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Posts Tagged ‘Human Brain’

I just heard a snippet on the radio about a popular video that asks ‘Would you give up the Internet for a Million Dollars?’  At first, sounds like a pretty easy question.  “Yes of course, I would”  But think again.  That would mean, in addition to letting go of FB, Blogs, Twitter and all the unnecessary stuff, you’ll also be giving up email, google, smart phones, airline bookings etc. etc.  Considering you won’t be able to use email anymore, you probably are worthless in the job market except if you are a waiter or a farmer.  Heck, even farmers might be checking the weather on the internet these days, who knows.  So effectively, you have no job, no social life but you’ll have a million dollars. Even if you invest the million dollars in some bank account or fund, you won’t be able to access online statements or get updates about Fund performance on the net.  You’ll have to rely on the old method of paper statements and monthly fund reports that would reach you almost a month after the month end.

A million dollars do not sound that appealing anymore!

Take a look at the video, none of the people surveyed were  ready to give up the internet for even around a billion dollars and in that sense, if we have the internet, aren’t we billionaires already?  (The video though points out an interesting aspect about worth vs. price – People are paying pennies for the Internet which is actually worth a billion dollars to them. That is a discussion for another day).

But for now, let us billionaires continue to enjoy our billion bucks.  And that brings us to another question.  How much has our life changed as a result of the internet and technology?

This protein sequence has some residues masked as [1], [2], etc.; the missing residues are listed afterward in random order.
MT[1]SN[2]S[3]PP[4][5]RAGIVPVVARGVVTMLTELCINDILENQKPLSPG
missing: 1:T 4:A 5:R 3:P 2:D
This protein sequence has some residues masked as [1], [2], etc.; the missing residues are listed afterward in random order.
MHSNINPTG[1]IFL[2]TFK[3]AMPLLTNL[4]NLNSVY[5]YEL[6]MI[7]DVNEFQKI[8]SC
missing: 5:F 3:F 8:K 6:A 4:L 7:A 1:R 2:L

Earlier we used to memorise everything from phone numbers to general knowledge such as the Tallest Tower, Highest Bridge etc.  Now we just google it up.  We no longer remember anything anymore; so is this reliance on the internet making our brains idle and useless?

You’d probably be nodding your heads in agreement!

The answer is NO.

Fresh research suggests that this reliance on the internet is changing the way our brain works.  The brain is less likely to recall information if it knows it can be found
elsewhere.  Instead our brains now create room for more power of analysis and have moved away from memory storage.  Amazing piece of research this, I must say.

When we grew up as kids, our day would consist of a planned schedule of 5 hours school, 2 hours nap, 2 hours for studies, 2 hours for games outside, 2 hours extra activity (learning music / stitching) and 1 hour TV.  Given this change in the way our brains work, and the fact that a school going child spends on an average 7.5 hours on various media including internet and TV everyday (a survey in US), it would be amazing to see how kids of today grow up.  Their brains no longer need to remember a lot so that brain power would be put to some other use.

Come to think of it, there definitely would have been some change in the way our brains work given the fact that the speed of major discoveries is just getting faster by the day. The speed with which our life is changing, thanks to new inventions, is just mind boggling today.  Compare this to generations living in the 1500s.  They probably would live their entire life without witnessing a new thing.  We however, live in the generation wherein things have been invented, become the rage and also become obsolete just within few years.  Think Walkmans, Floppy disks etc.  Thus Brands today grow very fast compared to the earlier years where say a Bajaj Chetak took decades to create brand loyalty towards it.  Today a Nano or an Iphone is a favoured or unfavoured Brand within days of hitting the market.  Similarly, the shelf life of a brand is also very short compared to earlier.

It is amazing how our intelligence is changing our lives almost every day, in ways more than we can imagine. Right from the way we do things to even how our brains are evolving.  In the 2000 years though, there is one thing that hasn’t changed – the size of our brain; it still weighs the same 1.5 kgs.

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